I am mindful of the fact that this particular suit did not proceed to trial and that the court did not hear anything except the application to stay proceedings and this application. But the suit was filed and a WSD filed by an advocates on behalf of the proceedings. That should attract some costs and this court should make a decision as to who will meet the costs incurred by the defendant.
I reviewed the provisions of ss.27 and 30 of the Judicature Act cited by Mr. Kakooza to advance his argument that the costs in this suit will be considered by the arbitrator in New York. S.27 of the Judicature Act simply provides that in civil matters the High Court may at any time, order the whole cause or matter, or any question of fact arising in it to be tried before a special referee or arbitrator agreed to by the parties, or before an official referee or an officer of the High Court. S.30 of the Judicature Act then provides that an order made by the court under the Act relating to inquiries or trials by reference may be made on such terms as to costs as the High Court thinks fit. In my view, s.30 only clarifies that in such situations the court retains the discretion to grant or not to grant costs on referring a matter to a referee or arbitrator.
I also reviewed the decisions cited by counsel for the plaintiff in favour of his submissions that his client ought to be spared the costs of the suit but they do not seem to be in the plaintiff’s favour. The decision in
DAPCB v. Jaffer Brothers (above) upholds the default position that costs follow the event and the discretion to award them is a judicial function. Kohli v. Bachulal Popatlal (above) is to the same effect and the court in that case applied the decision in Ritter v. Godfrey [1919] All E.R. Rep. 714, that “this discretion, like any other discretion, must of course be exercised judicially and the judge ought not to exercise it against the successful party except for some reason connected with the case.”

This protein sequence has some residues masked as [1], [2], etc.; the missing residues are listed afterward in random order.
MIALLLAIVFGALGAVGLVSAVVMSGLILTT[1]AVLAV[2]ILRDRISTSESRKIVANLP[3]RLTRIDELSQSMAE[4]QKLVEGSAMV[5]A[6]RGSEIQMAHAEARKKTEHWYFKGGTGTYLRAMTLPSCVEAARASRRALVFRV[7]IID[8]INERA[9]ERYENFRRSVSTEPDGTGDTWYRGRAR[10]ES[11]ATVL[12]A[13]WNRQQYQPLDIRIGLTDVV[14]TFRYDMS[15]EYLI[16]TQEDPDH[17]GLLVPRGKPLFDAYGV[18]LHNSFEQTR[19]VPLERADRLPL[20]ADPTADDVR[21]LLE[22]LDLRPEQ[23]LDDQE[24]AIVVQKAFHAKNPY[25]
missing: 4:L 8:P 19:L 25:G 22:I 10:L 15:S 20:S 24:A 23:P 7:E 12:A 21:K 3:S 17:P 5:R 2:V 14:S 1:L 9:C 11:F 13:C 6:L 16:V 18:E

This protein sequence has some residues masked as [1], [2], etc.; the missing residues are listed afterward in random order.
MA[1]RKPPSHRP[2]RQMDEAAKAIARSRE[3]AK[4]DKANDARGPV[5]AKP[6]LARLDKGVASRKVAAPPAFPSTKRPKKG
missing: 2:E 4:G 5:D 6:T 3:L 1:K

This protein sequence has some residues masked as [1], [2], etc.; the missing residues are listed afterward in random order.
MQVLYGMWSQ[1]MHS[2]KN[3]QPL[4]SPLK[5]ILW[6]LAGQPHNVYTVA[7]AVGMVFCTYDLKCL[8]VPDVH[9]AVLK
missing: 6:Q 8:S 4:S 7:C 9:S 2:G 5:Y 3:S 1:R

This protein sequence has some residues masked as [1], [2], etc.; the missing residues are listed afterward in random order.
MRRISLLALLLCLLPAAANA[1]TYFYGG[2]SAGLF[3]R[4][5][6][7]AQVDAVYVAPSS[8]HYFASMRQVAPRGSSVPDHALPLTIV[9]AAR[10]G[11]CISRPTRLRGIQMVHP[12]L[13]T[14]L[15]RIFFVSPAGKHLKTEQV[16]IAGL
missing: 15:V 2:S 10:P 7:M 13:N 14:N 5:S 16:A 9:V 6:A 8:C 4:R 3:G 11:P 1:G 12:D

The discretion of a trial judge to award costs thus seems to be absolute but it must depend on facts placed before that judge. Although the dispute has not been disposed of on its merits in this court, it is because the plaintiff has chosen to go elsewhere to have that done. And that to me implies that she concedes that the dispute ought to have been subjected to arbitration before the suit was filed. On that point alone the plaintiff lost the suit.
Mr. Kakooza has argued before me that the defendant is not entitled to costs on the discontinuance because of her conduct before the suit was filed. That had she not been uncooperative in the plaintiff’s moving of a proposed arbitration per agreement, the suit before this court would not have been filed. However, that information came from the bar, not from any affidavit filed by the plaintiff here. I also perused the record in HCCS No. 304/2010 but found no evidence to support counsel’s allegations that the defendant did not cooperate in efforts to try and resolve the dispute by arbitration as was stipulated in the agreement between the parties.
The proceedings in M/A 499/2010 which was an application for substituted service are also not helpful because they only show that there was difficulty in effecting service upon the defendant. In an affidavit deposed on 6/09/2010 by Tadeo Bbosa, a process server, he stated that he and Mr. Kakooza had to go all the way to Juba in the Southern Sudan to effect service on the defendant but in spite of that the person that they found in the offices of the defendant refused to acknowledge receipt of the summons. That in itself does not prove that the defendant was uncooperative in the plaintiff’s efforts to resolve the dispute by arbitration. Rather, it proves that the plaintiff filed a suit in spite of an arbitration clause in the agreement between the parties. I therefore agree with Mr. Nkuruziza’s submission that there is no evidence to go by to deny the defendant an award of costs on discontinuance of the suit.